October 8, 2022–January 15, 2023
The exhibition Double Act combines two collections: highlights from the Centraal Museum’s own collection of paintings from the 17th century on the one hand, and enormous video projects from the Kramlich family’s internationally renowned American art collection on the other. Contemporary greats like Bill Viola, Marina Abramović, Richard Mosse, Bruce Nauman and Steve McQueen rub shoulders with works by old masters such as Hendrick Golzius, Roeland Saverij, Paulus and Johannes Moreelse, and the Utrecht Caravaggisti painters Dirck van Baburen, Hendrick ter Brugghen and Gerard van Honthorst. Both in terms of subject matter and tone, the pieces reflect one another and exhibit striking similarities. The similarities between paintings and installations are sometimes more visible than others, and occasionally they are more intuitive. This significant exhibition of the Kramlich collection takes place for the first time outside of the US.
The commonalities are highlighted by combining two seemingly dissimilar collections. The dramatic effects of light and dark, as well as the emphatic delineation of the picture, are present in both 17th-century paintings and video art when we look beyond the medium of paint or video. The painful nature of the artwork on show is what unites them most. Using the methods and tools available at the time, they individually represent emotions. In Double Act, the visual and performing arts come together to serve as mirrors for the soul, reflecting human moods and emotions. Additionally, the pieces on show deal with ongoing modern concerns including emancipation, colonialism, imperialism, and war. Double Act pays homage to the creative power.
The effect on the visitor’s experience is enhanced by the pairing of the traditional, static medium of painting with the dynamic video installations. A good illustration is Marina Abramović‘s 1975 piece Art must be beautiful, Artist must be beautiful, in which the artist repeatedly repeats the phrase in the title while brushing her hair until it obviously hurts. A 17th-century painting by Van Honthorst and a painting by Van Bronckhorst of a voluptuous woman looking impish are projected beside this film. Abramović is specifically against this kind of male gaze, giving new meaning to the adage “Art must be beautiful, Artist must be beautiful.” Both pieces deal with seeing and being looked at, and they unexpectedly complement one another.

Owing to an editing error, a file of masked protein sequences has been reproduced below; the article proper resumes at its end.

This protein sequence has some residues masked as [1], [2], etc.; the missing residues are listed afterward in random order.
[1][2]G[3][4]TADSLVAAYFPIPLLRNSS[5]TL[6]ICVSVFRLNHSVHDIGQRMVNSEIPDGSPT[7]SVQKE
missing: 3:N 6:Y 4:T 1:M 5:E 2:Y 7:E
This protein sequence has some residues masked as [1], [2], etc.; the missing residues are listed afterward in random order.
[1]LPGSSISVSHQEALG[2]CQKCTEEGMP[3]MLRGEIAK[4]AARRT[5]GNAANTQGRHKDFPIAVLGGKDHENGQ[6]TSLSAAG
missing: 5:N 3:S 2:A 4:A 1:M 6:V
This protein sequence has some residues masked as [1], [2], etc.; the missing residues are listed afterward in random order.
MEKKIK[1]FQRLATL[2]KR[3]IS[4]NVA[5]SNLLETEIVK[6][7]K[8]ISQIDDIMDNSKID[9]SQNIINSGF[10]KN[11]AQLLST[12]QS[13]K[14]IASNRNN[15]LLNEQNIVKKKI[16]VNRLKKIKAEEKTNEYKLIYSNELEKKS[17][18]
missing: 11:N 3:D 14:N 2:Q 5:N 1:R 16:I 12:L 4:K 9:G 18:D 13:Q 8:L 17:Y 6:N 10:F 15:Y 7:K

The Enclave (2013), a huge video work by Richard Mosse, is shown beside Mars sleeping, a painting by Hendrik ter Brugghen. Six projections make up the installation, which depicts the agonizingly current realities of a conflict that rages on forever as well as the constant threat it poses. The exquisiteness of the photos heightens the poignancy of Mosse’s work. The frequently waiting soldiers appear to live in a lovely pink world using a 16mm infrared camera. Off-camera action always seems to be where the “true action” is. Mars Asleep was created during a period of peace in the Eighty Years’ War with the Spanish and shows the god of war as a sleeping soldier.
Leading contemporary artists like Bruce Nauman (Raw Material—Ok, Ok, Ok, 1990), Bill Viola (The Crossing, 1996), and Steve McQueen have pieces on display (Just above my head, 1996 and Lynching Tree, 2013). Expecting (2001–2004), an installation by Pipilotti Rist, and two Hendrick ter Brugghen paintings from the Rijksmuseum collection are among the best works in Centraal Museum’s own collection.
The Kramlich collection
The Kramlich collection, one of the best and largest private collections of media art in the world, contains more than 150 film, video, and media installations from the 1960s to the present. The collection, which includes works by artists from North America, Europe, and Asia, is primarily motivated by an interest in works that reflect on contemporary aesthetical, ethical, and societal themes.
Art collectors Richard and Pamela Kramlich are closely involved with the collections of, among others, the MOMA in New York and San Francisco and Tate in London. Over the past twenty years, they have also supported research into the most effective methods of preserving, displaying and storing multimedia art, particularly through the Matters in Media Art project. This is the first time for the Kramlich collection to be exhibited outside the United States on this scale.
Double Act runs from October 8, 2022 to January 15, 2023 in Centraal Museum Utrecht.
3512 XA Utrecht